Hypertensive patients: knowledge, self-care management practices and challenges
Verna Eugene and Paul Andrew Bourne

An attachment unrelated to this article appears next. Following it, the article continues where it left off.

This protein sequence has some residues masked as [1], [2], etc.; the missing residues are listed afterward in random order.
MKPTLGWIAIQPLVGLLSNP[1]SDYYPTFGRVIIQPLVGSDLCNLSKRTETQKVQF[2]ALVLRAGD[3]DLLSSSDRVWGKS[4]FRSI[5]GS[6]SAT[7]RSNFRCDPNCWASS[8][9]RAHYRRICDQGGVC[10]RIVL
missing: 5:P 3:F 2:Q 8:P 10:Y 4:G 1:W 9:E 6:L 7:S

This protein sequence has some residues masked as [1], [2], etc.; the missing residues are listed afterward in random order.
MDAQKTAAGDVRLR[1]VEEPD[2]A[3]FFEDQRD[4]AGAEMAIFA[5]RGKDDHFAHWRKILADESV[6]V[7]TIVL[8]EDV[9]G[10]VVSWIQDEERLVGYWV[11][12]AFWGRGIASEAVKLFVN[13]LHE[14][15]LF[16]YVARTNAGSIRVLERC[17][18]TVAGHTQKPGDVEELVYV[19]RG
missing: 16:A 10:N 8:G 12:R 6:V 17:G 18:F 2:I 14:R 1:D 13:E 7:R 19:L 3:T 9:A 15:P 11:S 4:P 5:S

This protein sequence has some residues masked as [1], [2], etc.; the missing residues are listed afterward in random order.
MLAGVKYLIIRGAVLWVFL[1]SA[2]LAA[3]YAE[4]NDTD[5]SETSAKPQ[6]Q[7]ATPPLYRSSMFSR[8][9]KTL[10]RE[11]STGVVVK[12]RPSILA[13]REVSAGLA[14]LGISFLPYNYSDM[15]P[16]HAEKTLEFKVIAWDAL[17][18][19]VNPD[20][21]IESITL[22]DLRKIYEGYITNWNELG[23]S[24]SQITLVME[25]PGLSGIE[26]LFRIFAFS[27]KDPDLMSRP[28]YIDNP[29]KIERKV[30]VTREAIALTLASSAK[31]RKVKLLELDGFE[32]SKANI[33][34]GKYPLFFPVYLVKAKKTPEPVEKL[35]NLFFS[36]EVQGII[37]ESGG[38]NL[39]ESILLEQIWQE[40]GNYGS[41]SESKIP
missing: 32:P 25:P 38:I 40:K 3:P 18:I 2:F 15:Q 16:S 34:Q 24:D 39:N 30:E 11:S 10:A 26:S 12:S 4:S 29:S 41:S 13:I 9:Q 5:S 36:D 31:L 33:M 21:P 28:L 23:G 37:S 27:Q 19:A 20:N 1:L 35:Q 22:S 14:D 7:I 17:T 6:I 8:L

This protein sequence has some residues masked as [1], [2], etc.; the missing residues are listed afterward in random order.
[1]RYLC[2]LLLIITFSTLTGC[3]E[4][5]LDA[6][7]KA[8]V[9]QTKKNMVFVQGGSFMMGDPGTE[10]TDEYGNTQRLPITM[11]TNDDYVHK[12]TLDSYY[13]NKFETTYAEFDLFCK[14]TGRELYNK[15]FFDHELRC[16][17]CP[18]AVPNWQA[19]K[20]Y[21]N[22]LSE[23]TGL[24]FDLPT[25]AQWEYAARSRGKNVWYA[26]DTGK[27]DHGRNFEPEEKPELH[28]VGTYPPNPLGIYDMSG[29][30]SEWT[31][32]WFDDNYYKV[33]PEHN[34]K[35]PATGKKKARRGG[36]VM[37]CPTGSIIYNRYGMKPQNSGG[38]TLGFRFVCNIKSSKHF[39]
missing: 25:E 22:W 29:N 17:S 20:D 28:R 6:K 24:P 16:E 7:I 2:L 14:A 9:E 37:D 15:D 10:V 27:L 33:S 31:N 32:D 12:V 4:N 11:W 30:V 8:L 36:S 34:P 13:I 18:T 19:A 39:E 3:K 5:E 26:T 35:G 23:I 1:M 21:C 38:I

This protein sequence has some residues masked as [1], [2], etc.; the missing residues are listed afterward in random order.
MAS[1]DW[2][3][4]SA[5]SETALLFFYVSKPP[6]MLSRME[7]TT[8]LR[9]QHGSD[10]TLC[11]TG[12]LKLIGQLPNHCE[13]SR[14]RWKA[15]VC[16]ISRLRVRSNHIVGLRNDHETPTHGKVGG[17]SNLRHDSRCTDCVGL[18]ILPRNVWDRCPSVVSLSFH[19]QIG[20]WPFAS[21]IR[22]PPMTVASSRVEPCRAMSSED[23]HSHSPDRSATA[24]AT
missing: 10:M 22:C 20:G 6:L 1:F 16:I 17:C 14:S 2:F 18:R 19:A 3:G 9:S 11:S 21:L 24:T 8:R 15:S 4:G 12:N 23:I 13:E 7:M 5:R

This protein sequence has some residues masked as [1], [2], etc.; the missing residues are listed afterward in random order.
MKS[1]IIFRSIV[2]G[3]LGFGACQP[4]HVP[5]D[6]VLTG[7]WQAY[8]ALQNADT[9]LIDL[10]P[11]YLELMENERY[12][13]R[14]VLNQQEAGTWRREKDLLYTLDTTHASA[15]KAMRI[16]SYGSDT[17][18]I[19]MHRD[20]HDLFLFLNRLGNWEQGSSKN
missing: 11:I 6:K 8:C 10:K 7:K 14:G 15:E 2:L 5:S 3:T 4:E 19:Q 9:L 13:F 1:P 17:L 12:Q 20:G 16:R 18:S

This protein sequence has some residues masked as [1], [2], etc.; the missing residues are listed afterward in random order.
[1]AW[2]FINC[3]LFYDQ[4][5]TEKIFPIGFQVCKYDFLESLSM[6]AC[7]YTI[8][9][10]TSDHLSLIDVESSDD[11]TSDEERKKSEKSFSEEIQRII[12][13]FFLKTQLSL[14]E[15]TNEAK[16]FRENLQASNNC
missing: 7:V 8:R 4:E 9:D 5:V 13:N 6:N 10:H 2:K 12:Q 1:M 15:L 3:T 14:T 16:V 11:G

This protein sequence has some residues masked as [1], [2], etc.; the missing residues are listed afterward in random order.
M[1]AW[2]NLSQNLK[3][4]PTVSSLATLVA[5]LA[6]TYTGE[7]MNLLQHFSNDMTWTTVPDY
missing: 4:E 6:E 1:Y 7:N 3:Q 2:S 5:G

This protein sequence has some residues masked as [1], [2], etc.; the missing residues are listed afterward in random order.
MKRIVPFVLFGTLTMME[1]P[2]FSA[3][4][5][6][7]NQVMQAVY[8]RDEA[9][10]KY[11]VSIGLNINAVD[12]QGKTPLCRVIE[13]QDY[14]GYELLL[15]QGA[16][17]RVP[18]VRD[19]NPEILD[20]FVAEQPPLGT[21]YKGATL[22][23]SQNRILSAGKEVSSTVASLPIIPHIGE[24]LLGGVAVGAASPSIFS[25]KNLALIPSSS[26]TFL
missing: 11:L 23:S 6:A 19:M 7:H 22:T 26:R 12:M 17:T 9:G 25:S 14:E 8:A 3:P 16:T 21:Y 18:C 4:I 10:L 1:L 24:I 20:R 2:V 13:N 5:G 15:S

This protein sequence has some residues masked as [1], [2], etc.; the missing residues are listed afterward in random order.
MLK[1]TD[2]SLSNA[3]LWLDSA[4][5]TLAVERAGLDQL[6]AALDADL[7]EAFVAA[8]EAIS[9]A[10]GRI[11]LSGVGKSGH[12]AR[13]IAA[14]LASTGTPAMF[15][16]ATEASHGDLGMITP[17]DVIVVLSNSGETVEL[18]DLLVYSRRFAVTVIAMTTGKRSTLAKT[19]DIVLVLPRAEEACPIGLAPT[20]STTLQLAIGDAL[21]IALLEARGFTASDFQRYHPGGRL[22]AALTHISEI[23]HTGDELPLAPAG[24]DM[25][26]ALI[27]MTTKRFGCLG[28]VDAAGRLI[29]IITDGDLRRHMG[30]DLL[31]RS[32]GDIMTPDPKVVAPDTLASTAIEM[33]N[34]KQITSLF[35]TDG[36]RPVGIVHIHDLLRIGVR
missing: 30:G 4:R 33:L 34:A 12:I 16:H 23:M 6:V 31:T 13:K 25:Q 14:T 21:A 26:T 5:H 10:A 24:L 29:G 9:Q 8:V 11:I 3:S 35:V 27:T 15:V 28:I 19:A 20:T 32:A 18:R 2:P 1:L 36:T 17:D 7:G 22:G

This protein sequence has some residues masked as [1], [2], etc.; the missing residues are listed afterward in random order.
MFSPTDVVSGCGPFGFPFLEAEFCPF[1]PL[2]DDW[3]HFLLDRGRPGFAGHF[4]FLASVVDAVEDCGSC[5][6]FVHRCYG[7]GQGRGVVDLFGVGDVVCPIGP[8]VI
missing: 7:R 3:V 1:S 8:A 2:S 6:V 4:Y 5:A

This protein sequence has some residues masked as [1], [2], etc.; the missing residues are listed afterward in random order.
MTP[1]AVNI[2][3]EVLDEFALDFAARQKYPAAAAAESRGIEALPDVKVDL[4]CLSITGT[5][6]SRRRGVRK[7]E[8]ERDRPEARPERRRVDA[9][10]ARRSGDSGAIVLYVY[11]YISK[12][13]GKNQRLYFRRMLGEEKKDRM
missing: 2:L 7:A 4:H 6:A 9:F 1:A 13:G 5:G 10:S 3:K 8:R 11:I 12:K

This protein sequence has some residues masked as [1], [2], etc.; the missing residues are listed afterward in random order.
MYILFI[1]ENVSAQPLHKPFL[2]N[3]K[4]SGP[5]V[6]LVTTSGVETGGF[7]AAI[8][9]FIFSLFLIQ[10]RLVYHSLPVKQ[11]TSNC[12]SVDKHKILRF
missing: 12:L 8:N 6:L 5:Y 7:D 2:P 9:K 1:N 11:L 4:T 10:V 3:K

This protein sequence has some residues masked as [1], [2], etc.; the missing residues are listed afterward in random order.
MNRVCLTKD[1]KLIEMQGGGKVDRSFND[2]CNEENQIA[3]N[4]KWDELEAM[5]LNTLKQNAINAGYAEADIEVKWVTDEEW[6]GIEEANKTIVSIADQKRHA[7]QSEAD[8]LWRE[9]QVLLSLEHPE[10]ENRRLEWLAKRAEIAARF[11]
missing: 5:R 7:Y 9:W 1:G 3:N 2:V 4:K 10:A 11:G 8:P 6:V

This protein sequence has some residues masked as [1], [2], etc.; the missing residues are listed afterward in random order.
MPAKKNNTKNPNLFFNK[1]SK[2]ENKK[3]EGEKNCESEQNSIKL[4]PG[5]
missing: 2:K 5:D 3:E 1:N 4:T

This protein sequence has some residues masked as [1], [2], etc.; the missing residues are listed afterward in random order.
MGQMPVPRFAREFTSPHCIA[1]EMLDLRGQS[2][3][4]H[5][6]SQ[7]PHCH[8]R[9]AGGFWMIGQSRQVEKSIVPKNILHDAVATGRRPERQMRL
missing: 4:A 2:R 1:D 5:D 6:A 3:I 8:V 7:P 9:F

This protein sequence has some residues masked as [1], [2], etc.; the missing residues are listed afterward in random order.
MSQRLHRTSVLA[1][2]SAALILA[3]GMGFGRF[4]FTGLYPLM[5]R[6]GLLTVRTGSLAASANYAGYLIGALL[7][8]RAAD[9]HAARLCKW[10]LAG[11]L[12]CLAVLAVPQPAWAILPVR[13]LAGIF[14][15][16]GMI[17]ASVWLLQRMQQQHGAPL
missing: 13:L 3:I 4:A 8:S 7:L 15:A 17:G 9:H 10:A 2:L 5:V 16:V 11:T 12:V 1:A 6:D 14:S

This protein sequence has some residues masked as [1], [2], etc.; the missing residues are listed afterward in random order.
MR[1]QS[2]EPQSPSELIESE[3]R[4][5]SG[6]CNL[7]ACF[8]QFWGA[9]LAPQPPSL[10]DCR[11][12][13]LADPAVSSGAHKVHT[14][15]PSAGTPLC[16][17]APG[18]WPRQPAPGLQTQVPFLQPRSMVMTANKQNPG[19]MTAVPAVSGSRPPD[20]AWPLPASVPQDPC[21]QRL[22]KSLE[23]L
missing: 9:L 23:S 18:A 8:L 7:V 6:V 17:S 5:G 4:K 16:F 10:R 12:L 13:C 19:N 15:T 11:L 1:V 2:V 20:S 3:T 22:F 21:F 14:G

Introduction: Hypertension is a common and serious health problem in many developed and developing countries; yet self-management practices of hypertensive have never been empirical examined in the Caribbean. Objectives: This research seeks to: 1) examine the knowledge level on hypertensive among hypertensive patients at a hypertensive clinic in urban St. Andrew; 2) evaluate the knowledge level on hypertension among the sampled respondents differ based on particular sociodemographic characteristics; 3) determine the factors that influence knowledge level on hypertension among hypertensive patients at an urban clinic in St. Andrew, Jamaica; 4) examine the self-care management practices level among hypertensive patients at a hypertensive clinic in urban St. Andrew, Jamaica; 5) evaluate self-care management practices among the sampled respondents differ based on particular socio-demographic characteristics, and 6) determine the knowledge on hypertension influence self-care management practices level among hypertensive patients at a hypertensive clinic in urban St. Andrew, Jamaica. Methods: Convenience sampling was used to collected data from 50 hypertensive patients in clinic in an Urban Jamaican Hospital. The data were entered, retrieved and analysed using SPSS for Windows version 19.0. Findings: The average knowledge of hypertension index was 34.7 ± 2.11 compared to 23.4 ± 3.2 for self-care management. The number of medications taken and the length of time being diagnosed with the health condition influence the knowledge level the individual has on the disease, with those factors accounting for 44.1 percentages of the variance in knowledge level on hypertension. Conclusion: The findings provide key ingredients to effect policies changes and social interventions.